• Day 1: This is what the person hired gets on the first day on the job: a salary, in some office, at some company, in some city, with some generic title. Most good candidates want to know this information right away to see if it’s worth spending more time with a recruiter. What’s surprising is that while this criteria is used as an initial filter for candidates, it’s second or third or unimportant when the person decides to take the job, or not, especially if they’re comparing multiple opportunities. So unless you can bridge this “engage vs. accept” logic gap you’ll lose another chunk of great people.
  • Year 1: This is what the person actually does on the job and who they do it with. This is the work itself, including what the person is going to learn and do. The hiring manager and the team are equally as critical. Collectively, this is what drives satisfaction, and if the work is important, exciting, and done well, it leads to long-term growth. Equally important, it’s the primary information a top person uses to compare offers. Surprisingly, most companies don’t even discuss this stuff with anyone other than final candidates. By then, many of the best people have opted-out on their own, or never entered the fray in the first place.
  • Beyond Year 1: This is what the person can become if he/she successfully completes the challenges of Year 1. This is the career growth opportunity represented collectively by the job, the hiring manager, the team, and the company. While implied in many postings and discussed superficially, it’s mostly vague and generic, and as a result, downplayed.

Here’s the dilemma exposed by the graphic shown above. There’s too much emphasis on what the person brings to the table and what the person hired obtains on Day 1. The Catch-22 problem is that there are great numbers of people who can do the work required (Year 1) who don’t have the exact skills listed on the job description (Before Day 1). Many of these people, especially the best ones, would be interested in considering the opportunity represented by Year 1 and Beyond, but never get the chance. For one thing, jobs aren’t advertised this way. For another, some recruiter or hiring manager screened them out based on the wrong factors. Worse, the best prospects screened themselves out, since the offering as described represented a lateral transfer.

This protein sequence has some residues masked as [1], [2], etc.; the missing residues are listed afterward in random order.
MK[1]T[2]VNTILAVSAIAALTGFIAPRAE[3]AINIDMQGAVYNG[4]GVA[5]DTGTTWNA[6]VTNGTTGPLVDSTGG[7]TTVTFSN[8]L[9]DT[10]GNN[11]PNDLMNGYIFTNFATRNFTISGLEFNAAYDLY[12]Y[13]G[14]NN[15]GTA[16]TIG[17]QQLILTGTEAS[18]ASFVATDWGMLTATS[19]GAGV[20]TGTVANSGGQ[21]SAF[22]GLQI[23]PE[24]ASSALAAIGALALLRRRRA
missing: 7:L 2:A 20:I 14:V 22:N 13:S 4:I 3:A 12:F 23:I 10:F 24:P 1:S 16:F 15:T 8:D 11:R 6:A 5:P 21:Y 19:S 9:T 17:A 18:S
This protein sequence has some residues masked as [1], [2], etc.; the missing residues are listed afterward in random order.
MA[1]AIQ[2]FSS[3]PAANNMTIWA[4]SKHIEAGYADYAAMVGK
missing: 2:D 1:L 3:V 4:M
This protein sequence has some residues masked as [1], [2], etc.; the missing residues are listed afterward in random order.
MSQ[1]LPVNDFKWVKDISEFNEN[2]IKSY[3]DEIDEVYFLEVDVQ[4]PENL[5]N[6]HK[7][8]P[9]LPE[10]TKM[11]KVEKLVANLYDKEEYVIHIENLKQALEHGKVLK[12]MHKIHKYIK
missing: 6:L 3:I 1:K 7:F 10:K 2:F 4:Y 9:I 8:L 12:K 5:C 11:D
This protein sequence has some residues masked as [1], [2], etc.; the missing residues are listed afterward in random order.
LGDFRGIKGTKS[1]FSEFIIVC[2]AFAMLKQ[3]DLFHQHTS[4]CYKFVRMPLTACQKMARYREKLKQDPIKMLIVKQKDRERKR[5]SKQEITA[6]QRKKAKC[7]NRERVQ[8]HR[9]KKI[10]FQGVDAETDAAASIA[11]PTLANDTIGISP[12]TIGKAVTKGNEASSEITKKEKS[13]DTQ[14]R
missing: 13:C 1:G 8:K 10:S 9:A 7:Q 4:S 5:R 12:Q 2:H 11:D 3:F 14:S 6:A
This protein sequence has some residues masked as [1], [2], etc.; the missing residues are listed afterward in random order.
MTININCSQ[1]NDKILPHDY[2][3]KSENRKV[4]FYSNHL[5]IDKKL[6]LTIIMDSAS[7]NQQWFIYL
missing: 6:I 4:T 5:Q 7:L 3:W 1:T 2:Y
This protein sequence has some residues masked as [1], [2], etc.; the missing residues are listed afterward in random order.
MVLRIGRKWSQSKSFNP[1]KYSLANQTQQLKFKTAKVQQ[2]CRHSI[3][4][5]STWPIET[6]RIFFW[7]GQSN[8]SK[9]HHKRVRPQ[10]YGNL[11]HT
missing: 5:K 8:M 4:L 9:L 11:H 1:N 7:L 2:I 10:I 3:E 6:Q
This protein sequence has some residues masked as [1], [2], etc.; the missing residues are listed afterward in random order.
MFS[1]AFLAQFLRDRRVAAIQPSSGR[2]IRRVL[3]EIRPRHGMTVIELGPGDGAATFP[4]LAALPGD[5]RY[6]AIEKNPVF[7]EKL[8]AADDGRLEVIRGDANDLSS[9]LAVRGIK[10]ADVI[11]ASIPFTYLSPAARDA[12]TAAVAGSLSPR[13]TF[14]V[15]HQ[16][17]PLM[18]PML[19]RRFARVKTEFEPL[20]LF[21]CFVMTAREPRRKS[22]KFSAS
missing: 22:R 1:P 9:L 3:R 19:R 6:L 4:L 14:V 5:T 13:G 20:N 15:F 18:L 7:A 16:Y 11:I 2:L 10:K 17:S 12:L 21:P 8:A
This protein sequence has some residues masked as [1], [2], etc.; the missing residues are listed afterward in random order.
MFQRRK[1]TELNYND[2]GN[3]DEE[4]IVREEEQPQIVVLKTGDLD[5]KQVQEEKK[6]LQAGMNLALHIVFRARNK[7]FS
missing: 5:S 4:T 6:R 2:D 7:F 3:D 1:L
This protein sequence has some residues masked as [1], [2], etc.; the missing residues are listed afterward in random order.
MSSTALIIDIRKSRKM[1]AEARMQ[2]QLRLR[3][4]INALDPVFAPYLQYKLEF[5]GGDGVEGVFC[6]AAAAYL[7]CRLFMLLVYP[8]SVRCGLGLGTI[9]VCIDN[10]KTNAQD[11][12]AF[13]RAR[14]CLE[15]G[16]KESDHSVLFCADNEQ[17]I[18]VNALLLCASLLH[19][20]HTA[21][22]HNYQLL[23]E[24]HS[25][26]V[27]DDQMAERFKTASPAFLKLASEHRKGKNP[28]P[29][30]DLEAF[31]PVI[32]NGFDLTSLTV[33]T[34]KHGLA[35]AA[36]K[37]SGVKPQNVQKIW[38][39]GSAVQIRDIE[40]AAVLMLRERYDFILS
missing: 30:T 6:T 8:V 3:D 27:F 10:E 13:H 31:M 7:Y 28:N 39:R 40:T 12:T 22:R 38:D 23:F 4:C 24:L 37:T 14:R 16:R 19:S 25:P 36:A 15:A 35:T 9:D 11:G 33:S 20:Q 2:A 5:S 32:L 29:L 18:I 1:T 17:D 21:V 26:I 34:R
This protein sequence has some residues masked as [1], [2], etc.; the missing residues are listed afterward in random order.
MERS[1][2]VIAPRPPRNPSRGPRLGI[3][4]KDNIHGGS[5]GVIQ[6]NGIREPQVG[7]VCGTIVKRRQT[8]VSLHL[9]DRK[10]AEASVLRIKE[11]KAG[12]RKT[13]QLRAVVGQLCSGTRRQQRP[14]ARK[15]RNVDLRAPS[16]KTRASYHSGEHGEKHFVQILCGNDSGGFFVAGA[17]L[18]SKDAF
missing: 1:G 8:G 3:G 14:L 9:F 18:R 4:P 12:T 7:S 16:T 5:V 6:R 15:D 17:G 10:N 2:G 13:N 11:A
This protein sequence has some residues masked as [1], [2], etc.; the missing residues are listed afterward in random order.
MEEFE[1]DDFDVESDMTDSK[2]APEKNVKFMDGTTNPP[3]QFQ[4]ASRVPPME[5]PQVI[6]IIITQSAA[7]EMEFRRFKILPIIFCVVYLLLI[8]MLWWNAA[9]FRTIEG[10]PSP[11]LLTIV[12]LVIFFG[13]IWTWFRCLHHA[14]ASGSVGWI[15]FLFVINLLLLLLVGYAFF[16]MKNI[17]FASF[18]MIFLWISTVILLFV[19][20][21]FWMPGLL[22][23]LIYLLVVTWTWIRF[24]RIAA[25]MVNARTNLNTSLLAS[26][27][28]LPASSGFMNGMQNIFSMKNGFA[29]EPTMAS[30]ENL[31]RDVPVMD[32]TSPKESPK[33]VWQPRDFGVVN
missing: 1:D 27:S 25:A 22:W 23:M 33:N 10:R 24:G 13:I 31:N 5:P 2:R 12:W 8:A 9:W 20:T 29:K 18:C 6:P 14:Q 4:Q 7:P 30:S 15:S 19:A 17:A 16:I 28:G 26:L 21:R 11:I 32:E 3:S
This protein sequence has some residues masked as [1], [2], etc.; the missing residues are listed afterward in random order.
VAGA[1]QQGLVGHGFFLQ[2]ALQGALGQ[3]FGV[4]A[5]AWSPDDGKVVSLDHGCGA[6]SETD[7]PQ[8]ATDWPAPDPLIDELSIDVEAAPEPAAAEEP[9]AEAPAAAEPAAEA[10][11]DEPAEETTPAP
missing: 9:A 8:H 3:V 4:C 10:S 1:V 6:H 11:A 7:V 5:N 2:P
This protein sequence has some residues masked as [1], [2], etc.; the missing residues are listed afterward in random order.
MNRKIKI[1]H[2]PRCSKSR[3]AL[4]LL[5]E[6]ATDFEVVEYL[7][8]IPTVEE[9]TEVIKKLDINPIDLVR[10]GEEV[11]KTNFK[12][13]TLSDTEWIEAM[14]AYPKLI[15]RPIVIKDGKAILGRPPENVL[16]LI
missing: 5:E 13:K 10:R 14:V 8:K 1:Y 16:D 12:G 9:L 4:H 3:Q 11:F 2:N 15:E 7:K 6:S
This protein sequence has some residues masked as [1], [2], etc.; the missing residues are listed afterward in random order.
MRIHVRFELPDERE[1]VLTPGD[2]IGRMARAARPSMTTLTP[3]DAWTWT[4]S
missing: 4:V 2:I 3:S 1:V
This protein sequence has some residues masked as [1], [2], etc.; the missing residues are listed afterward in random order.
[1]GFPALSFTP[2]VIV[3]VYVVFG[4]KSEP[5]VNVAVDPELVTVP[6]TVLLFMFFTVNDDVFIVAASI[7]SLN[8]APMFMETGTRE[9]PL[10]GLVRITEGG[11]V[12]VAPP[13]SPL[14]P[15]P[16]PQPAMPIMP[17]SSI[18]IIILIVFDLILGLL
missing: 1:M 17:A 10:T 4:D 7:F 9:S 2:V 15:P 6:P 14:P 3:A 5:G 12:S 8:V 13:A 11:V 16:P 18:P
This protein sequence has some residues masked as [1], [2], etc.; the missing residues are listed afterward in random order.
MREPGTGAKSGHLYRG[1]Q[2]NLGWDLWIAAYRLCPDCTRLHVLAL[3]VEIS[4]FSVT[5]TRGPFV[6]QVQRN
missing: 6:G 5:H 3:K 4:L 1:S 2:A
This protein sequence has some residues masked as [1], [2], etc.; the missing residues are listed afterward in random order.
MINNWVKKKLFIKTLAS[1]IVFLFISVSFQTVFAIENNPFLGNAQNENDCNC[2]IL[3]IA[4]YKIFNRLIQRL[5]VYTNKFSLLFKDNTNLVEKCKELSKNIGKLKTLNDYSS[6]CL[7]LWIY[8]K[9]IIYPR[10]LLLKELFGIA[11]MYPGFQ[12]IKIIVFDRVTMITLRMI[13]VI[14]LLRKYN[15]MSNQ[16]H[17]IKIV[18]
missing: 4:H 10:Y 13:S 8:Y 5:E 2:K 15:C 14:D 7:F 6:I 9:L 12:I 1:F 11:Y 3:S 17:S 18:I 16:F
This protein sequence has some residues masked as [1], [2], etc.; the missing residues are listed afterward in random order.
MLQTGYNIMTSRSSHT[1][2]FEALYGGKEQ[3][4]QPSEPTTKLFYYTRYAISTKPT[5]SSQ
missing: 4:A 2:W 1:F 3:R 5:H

Emphasizing Before Day 1 requirements, screening out on Day 1 criteria, and hoping the best prospects will somehow figure out the Year 1 and Beyond opportunity severely limits the pool of people being considered. Yet this represents the fundamental hiring process used by most companies. This is a Surplus of Talent strategy and mindset in action. This problem is aggravated when these same companies use these same processes to hire passive candidates, who aren’t looking for another job, but might be open to evaluate a job if it represents a true Year 1 and Beyond career opportunity.

The key from a compliance standpoint is to ensure objective criteria is used to screen people out or in. However, objective criteria is not limited to skills, experiences, and academics. Year 1 criteria listing key tasks and measurable performance objectives are equally as objective. In fact, one could easily argue that “installing an SAP consolidations module in six months” is more objective than “must have a CPA and five years ERP systems background.” More important, the “Year 1” project is far more exciting from the candidate’s perspective than meeting the “Before Year 1” experience standard.